05 Jun 2008 00:00:00.000
Rollercoasters that can respond to the emotions of their passengers are being developed by scientists pushing the boundaries of theme park thrills.
Experts at The University of Nottingham's Mixed Reality Laboratory (MRL), in collaboration with design practice Aerial, have been awarded £87,892 by the Engineering and Physical Sciences Research Council (EPSRC) to develop thrill rides that can respond to human emotions.
Initial research will focus on developing reliable real-time systems for monitoring and interpreting rider physiology "€“ with the ultimate goal of creating rides that can automatically adapt to maximise each rider's experience.
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Research will capitalise on the success of Aerial's recent Thrill Laboratory events at the Science Museum and Alton Towers, featuring experiments developed with MRL. These involved strapping riders to monitoring equipment, including heart rate monitors and video cameras, to reveal their emotions whilst riding on the 'Oblivion' rollercoaster.
The MRL is a dedicated studio facility at the University where academics from a wide variety of disciplines collaborate to explore the potential of the latest mobile technology to shape everyday life. Biofeedback and recording technology developed at the MRL allows physiological data to be recorded during a ride, including video of people's faces, audio, heart rate, galvanic skin response and acceleration.
Aerial is a design practice specialising in the creation of tailored emotional experience, blending strategies from the arts, design, engineering and psychology.
Over the next year the partners will trial different technologies, collecting data across different types of thrilling rides and attractions at Alton Towers, who are supporting the research. The partners will work closely with psychologists at The University of Nottingham to help make sense of what they find. The partners will be also be joined by RoboCoaster, manufacturers of the world's only robotic ride, who will help to identify future potential ride applications.
By the end of the year, the partners hope to design and build a demonstrator ride to highlight the possibilities such technologies might offer. They also plan to offer rider data and monitoring techniques as a resource for designers of extreme experiences in other sectors of the entertainment industry.
Professor Steve Benford of The University of Nottingham, co-founder of the Mixed Reality Laboratory, said: "People are no longer willing to be passive consumers of experiences, but rather expect to be able to interact, explore, participate, shape, share and discuss them."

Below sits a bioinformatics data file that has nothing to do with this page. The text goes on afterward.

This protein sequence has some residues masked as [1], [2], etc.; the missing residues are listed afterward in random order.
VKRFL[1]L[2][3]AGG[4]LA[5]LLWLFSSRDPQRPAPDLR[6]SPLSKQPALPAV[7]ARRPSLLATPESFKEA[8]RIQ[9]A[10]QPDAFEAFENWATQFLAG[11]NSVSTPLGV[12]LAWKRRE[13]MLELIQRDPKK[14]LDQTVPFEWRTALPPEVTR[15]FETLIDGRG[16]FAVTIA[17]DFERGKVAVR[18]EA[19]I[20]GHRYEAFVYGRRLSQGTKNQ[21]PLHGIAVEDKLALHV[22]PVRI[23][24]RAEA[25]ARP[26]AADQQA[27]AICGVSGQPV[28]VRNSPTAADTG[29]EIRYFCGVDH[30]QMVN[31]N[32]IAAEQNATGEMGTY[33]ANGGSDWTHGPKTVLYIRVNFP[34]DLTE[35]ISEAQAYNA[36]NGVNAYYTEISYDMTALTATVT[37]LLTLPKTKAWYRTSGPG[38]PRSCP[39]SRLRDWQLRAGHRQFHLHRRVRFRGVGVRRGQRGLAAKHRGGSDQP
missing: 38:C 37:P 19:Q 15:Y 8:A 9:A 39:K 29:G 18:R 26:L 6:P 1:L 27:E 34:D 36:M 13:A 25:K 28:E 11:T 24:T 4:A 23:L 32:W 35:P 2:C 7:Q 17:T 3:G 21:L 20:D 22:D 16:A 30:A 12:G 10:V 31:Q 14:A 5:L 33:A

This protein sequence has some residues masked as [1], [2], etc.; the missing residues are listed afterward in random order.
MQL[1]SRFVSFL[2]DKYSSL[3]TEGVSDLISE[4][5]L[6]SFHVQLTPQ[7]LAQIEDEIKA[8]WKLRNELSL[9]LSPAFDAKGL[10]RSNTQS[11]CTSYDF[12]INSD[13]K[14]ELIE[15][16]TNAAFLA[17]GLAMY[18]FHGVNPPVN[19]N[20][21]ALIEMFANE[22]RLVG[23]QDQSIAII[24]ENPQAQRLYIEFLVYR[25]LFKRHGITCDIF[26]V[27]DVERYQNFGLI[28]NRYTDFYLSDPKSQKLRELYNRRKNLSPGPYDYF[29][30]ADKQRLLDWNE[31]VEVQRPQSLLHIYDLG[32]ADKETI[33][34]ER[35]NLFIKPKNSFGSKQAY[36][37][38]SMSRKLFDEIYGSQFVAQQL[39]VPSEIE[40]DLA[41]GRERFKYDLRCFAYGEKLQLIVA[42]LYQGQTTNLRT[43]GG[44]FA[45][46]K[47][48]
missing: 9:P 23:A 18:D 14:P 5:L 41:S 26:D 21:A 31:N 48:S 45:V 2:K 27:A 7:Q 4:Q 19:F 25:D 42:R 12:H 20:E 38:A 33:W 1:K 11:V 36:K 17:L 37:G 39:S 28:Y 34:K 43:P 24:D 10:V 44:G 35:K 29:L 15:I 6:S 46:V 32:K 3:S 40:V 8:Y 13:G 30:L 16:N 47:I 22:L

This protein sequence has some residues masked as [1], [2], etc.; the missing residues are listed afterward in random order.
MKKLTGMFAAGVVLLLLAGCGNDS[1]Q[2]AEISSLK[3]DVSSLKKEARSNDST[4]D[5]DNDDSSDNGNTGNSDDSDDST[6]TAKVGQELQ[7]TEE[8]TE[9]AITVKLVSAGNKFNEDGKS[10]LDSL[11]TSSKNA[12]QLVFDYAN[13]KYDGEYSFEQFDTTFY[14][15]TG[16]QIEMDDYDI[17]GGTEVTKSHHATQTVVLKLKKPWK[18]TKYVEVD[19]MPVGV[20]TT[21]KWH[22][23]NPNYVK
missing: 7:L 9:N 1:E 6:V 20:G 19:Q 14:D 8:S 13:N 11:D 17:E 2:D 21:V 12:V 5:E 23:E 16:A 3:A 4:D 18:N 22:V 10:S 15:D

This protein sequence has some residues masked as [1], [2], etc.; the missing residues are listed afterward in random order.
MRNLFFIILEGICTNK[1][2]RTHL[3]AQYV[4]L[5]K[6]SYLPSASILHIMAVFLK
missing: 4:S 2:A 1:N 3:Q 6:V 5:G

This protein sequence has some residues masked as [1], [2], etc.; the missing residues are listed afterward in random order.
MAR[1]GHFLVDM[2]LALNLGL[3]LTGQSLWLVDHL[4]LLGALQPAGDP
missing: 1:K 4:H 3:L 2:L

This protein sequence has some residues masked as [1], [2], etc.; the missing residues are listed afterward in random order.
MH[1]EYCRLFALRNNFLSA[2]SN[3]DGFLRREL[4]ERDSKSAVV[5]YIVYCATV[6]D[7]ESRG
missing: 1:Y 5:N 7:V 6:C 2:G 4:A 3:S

Brendan Walker, a former aeronautical engineer who specialises in the study of emotionally stirring experiences, is the director of Aerial.
He said: "What we're doing here could be really exciting for other entertainment businesses, including gaming, sport, TV and film. We plan to add objective experience analysis to the arsenal of tools designers and marketeers already use, whilst also developing new interactive entertainment possibilities."
The EPSRC-funded project is entitled "Wearable biosensing and the design, documentation and adaptation of entertainment experiences" - a one year feasibility study into applying 'emotional computing' in an entertainment context. Professor Benford is principal investigator on the project with co-investigators Professor Tom Rodden and Dr Boriana Koleva, also from the School of Computer Science and IT, and Professor Peter Chapman from the School of Psychology.
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Notes to editors:
Mixed Reality Laboratory: http://www.mrl.nott.ac.uk/
The University of Nottingham is ranked in the UK's Top 10 and the World's Top 70 universities by the Shanghai Jiao Tong (SJTU) and Times Higher (THE) World University Rankings.
It provides innovative and top quality teaching, undertakes world-changing research, and attracts talented staff and students from 150 nations. Described by The Times as Britain's "only truly global university", it has invested continuously in award-winning campuses in the United Kingdom, China and Malaysia. Twice since 2003 its research and teaching academics have won Nobel Prizes. The University has won the Queen's Award for Enterprise in both 2006 (International Trade) and 2007 (Innovation - School of Pharmacy).
Its students are much in demand from 'blue-chip' employers. Winners of Students in Free Enterprise for four years in succession, and current holder of UK Graduate of the Year, they are accomplished artists, scientists, engineers, entrepreneurs, innovators and fundraisers. Nottingham graduates consistently excel in business, the media, the arts and sport. Undergraduate and postgraduate degree completion rates are amongst the highest in the United Kingdom.